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Santa Barbara City Council Wades into Evolving Web of State Marijuana Regulations

The Santa Barbara City Council was confronted with the full tangle of present and potentially future local and state marijuana regulations on Tuesday.

City staff reviewed Santa Barbara’s municipal ordinances, pertinent state laws, other tri-county regulations, and a likely ballot initiative that could seriously shake up the current marijuana-regulatory landscape.

The state recently passed a trio of laws that form the Medical Marijuana Regulation and Safety Act (MMRSA), which imposed a March 1 deadline for cities to enact local cultivation laws.

In a hasty response, the council in January approved rules limiting marijuana cultivation in the city to 100 square feet for qualified patients at their own residences.

Santa Barbara also has a dispensary ordinance covering medical marijuana storefronts, permitting up to three to operate in the city, each of which has to be located in a different pre-determined zone.

One dispensary, which has yet to begin operating, has been approved for 3617 State St. On May 10, the council denied two appeals protesting another proposed dispensary at 118 N. Milpas St.

The city has also received an application, which is under review, for a dispensary at 2609 De La Vina St.

Dispensaries are prohibited from cultivating their pot within the city. Both the State Street and Milpas Street dispensaries have identified cultivation spots within the county, which allows limited cultivation.

Dispensaries are further required to operate as cooperatives or collectives, and cannot make a profit off the medical marijuana sold to their members.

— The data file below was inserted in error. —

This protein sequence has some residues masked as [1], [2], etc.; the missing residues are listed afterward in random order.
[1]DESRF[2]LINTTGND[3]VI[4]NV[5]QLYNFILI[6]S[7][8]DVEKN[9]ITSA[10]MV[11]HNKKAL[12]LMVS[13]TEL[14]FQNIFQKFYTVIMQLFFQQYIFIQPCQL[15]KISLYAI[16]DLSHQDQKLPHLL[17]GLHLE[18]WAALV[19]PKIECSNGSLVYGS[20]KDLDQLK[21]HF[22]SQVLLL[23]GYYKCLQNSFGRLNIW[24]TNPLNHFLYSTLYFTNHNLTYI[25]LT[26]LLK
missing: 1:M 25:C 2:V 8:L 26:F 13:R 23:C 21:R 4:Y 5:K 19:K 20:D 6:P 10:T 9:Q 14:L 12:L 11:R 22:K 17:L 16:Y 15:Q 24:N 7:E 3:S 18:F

The Community Development Department and the Santa Barbara Police Department are empowered to conduct annual inspections of the dispensaries to ensure compliance and can charge them an inspection fee.

The fees, according to city staff, will be added to their recommended fee resolution for fiscal year 2017. The city could also tax these marijuana sales, though that would be subject to voter approval.

Potential discrepancies between state and city regulations arise, city staff said, in the case of medical marijuana deliveries.

Under the MMRSA, dispensaries may deliver to patients or their caregivers, and while the city can ban its own dispensaries’ deliveries, those operating outside its jurisdiction could still deliver to qualified Santa Barbarans unless the city settles on a ban on all possible deliveries.

Several council members summarily dismissed the notion of watching outside deliveries proceed in the city as city-regulated ones get banned.

“We should be in line to grab that tax revenue,” said Councilwoman Cathy Murillo, who expressed support for as wide a range of marijuana taxes as possible.

Mayor Helene Schneider floated the idea of putting a marijuana tax on the November ballot, a move she said shouldn’t be thought of only in terms of whether a legalization initiative passes.

City Attorney Ariel Calonne told the council that it could only put such a tax on the ballot in an election year in which none of the council members was up for reelection if they unanimously declared it an emergency measure.

What kind of emergency it would have to be, he said, is not specified in the California Constitution.